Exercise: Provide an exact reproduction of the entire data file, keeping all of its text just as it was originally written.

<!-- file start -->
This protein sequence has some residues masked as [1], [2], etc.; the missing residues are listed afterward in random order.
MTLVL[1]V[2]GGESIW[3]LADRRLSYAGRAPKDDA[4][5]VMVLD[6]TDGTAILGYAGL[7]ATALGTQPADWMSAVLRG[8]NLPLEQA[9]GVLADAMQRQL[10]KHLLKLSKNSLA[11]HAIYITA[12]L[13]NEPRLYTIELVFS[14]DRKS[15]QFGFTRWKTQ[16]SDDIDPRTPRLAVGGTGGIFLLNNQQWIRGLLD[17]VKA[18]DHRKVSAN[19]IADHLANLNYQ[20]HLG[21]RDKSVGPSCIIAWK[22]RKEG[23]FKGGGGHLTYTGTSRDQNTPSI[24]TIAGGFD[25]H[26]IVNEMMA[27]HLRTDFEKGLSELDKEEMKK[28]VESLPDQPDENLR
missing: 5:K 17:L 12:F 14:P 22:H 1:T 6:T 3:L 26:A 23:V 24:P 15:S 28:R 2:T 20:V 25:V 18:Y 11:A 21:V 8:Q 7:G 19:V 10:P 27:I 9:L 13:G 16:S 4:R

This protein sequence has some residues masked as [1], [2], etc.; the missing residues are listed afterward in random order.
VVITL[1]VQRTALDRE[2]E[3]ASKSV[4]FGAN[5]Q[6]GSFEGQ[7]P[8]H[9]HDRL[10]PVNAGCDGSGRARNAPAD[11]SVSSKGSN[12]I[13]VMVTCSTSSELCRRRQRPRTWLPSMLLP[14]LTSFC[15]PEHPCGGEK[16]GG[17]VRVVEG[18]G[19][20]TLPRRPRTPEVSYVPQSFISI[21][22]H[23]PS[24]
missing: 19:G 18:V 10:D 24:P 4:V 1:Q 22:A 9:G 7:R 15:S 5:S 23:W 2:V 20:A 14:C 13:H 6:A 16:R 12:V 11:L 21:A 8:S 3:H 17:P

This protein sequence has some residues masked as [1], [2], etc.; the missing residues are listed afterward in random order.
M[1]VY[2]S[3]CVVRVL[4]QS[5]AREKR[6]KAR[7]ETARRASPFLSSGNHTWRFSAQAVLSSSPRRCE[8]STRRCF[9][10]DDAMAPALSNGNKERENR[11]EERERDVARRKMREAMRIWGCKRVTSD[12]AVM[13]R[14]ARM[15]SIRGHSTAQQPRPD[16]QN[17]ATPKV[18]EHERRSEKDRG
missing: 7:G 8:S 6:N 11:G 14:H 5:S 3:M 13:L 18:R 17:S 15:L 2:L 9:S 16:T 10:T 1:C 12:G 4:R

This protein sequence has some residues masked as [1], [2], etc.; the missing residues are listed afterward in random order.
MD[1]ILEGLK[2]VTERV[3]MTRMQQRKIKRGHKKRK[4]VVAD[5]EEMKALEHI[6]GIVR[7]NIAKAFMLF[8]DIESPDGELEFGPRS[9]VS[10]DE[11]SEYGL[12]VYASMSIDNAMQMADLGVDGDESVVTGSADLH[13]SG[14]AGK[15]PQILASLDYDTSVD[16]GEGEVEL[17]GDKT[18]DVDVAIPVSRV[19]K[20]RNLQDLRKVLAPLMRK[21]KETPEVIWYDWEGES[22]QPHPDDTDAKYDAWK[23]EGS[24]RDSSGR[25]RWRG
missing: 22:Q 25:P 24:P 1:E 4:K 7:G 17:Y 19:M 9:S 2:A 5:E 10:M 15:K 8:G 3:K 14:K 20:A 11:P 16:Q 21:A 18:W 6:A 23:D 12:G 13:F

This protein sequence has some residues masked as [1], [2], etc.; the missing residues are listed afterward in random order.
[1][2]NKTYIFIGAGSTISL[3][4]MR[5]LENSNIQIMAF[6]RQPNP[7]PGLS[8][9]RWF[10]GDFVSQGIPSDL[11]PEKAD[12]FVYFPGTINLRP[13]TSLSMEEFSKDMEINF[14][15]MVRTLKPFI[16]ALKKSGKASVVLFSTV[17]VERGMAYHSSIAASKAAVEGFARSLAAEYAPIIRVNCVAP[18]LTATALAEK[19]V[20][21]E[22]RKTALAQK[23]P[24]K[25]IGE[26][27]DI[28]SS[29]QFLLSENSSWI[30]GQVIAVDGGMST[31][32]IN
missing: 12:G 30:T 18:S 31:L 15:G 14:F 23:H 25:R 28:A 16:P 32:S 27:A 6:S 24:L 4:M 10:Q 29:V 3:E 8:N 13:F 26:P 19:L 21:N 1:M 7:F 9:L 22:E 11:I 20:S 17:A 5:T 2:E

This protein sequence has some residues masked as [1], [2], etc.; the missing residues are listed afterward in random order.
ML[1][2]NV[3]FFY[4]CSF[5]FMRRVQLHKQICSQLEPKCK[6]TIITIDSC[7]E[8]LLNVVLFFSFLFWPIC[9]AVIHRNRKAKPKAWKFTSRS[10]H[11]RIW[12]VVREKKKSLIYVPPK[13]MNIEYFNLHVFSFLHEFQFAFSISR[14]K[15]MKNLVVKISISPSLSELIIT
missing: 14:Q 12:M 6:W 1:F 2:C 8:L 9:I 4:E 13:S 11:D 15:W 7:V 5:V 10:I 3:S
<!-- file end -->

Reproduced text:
This protein sequence has some residues masked as [1], [2], etc.; the missing residues are listed afterward in random order.
MTLVL[1]V[2]GGESIW[3]LADRRLSYAGRAPKDDA[4][5]VMVLD[6]TDGTAILGYAGL[7]ATALGTQPADWMSAVLRG[8]NLPLEQA[9]GVLADAMQRQL[10]KHLLKLSKNSLA[11]HAIYITA[12]L[13]NEPRLYTIELVFS[14]DRKS[15]QFGFTRWKTQ[16]SDDIDPRTPRLAVGGTGGIFLLNNQQWIRGLLD[17]VKA[18]DHRKVSAN[19]IADHLANLNYQ[20]HLG[21]RDKSVGPSCIIAWK[22]RKEG[23]FKGGGGHLTYTGTSRDQNTPSI[24]TIAGGFD[25]H[26]IVNEMMA[27]HLRTDFEKGLSELDKEEMKK[28]VESLPDQPDENLR
missing: 5:K 17:L 12:F 14:P 22:H 1:T 6:T 3:L 26:A 23:V 24:P 15:S 28:R 2:T 20:V 25:V 18:Y 11:A 21:V 8:Q 7:G 19:V 10:P 27:I 9:L 13:G 16:S 4:R

This protein sequence has some residues masked as [1], [2], etc.; the missing residues are listed afterward in random order.
VVITL[1]VQRTALDRE[2]E[3]ASKSV[4]FGAN[5]Q[6]GSFEGQ[7]P[8]H[9]HDRL[10]PVNAGCDGSGRARNAPAD[11]SVSSKGSN[12]I[13]VMVTCSTSSELCRRRQRPRTWLPSMLLP[14]LTSFC[15]PEHPCGGEK[16]GG[17]VRVVEG[18]G[19][20]TLPRRPRTPEVSYVPQSFISI[21][22]H[23]PS[24]
missing: 19:G 18:V 10:D 24:P 4:V 1:Q 22:A 9:G 7:R 15:S 5:S 23:W 2:V 20:A 14:C 13:H 6:A 16:R 12:V 11:L 21:A 8:S 3:H 17:P

This protein sequence has some residues masked as [1], [2], etc.; the missing residues are listed afterward in random order.
M[1]VY[2]S[3]CVVRVL[4]QS[5]AREKR[6]KAR[7]ETARRASPFLSSGNHTWRFSAQAVLSSSPRRCE[8]STRRCF[9][10]DDAMAPALSNGNKERENR[11]EERERDVARRKMREAMRIWGCKRVTSD[12]AVM[13]R[14]ARM[15]SIRGHSTAQQPRPD[16]QN[17]ATPKV[18]EHERRSEKDRG
missing: 7:G 8:S 6:N 11:G 14:H 5:S 3:M 13:L 18:R 17:S 15:L 2:L 9:S 16:T 10:T 1:C 12:G 4:R

This protein sequence has some residues masked as [1], [2], etc.; the missing residues are listed afterward in random order.
MD[1]ILEGLK[2]VTERV[3]MTRMQQRKIKRGHKKRK[4]VVAD[5]EEMKALEHI[6]GIVR[7]NIAKAFMLF[8]DIESPDGELEFGPRS[9]VS[10]DE[11]SEYGL[12]VYASMSIDNAMQMADLGVDGDESVVTGSADLH[13]SG[14]AGK[15]PQILASLDYDTSVD[16]GEGEVEL[17]GDKT[18]DVDVAIPVSRV[19]K[20]RNLQDLRKVLAPLMRK[21]KETPEVIWYDWEGES[22]QPHPDDTDAKYDAWK[23]EGS[24]RDSSGR[25]RWRG
missing: 22:Q 25:P 24:P 1:E 4:K 7:G 17:Y 19:M 9:S 2:A 5:E 10:M 15:K 8:G 3:K 14:K 20:A 11:P 16:Q 21:A 18:W 6:A 23:D 12:G 13:F

This protein sequence has some residues masked as [1], [2], etc.; the missing residues are listed afterward in random order.
[1][2]NKTYIFIGAGSTISL[3][4]MR[5]LENSNIQIMAF[6]RQPNP[7]PGLS[8][9]RWF[10]GDFVSQGIPSDL[11]PEKAD[12]FVYFPGTINLRP[13]TSLSMEEFSKDMEINF[14][15]MVRTLKPFI[16]ALKKSGKASVVLFSTV[17]VERGMAYHSSIAASKAAVEGFARSLAAEYAPIIRVNCVAP[18]LTATALAEK[19]V[20][21]E[22]RKTALAQK[23]P[24]K[25]IGE[26][27]DI[28]SS[29]QFLLSENSSWI[30]GQVIAVDGGMST[31][32]IN
missing: 12:G 30:T 18:S 31:L 15:G 14:F 23:H 25:R 28:A 16:P 32:S 27:A 6:S 24:L 4:M 10:Q 29:V 3:E 8:N 13:F 26:P 19:L 21:N 1:M 7:F 9:L 22:E 11:I 20:S 17:A 5:T 2:E

This protein sequence has some residues masked as [1], [2], etc.; the missing residues are listed afterward in random order.
ML[1][2]NV[3]FFY[4]CSF[5]FMRRVQLHKQICSQLEPKCK[6]TIITIDSC[7]E[8]LLNVVLFFSFLFWPIC[9]AVIHRNRKAKPKAWKFTSRS[10]H[11]RIW[12]VVREKKKSLIYVPPK[13]MNIEYFNLHVFSFLHEFQFAFSISR[14]K[15]MKNLVVKISISPSLSELIIT
missing: 14:Q 12:M 6:W 1:F 2:C 8:L 9:I 4:E 13:S 11:D 15:W 7:V 5:V 10:I 3:S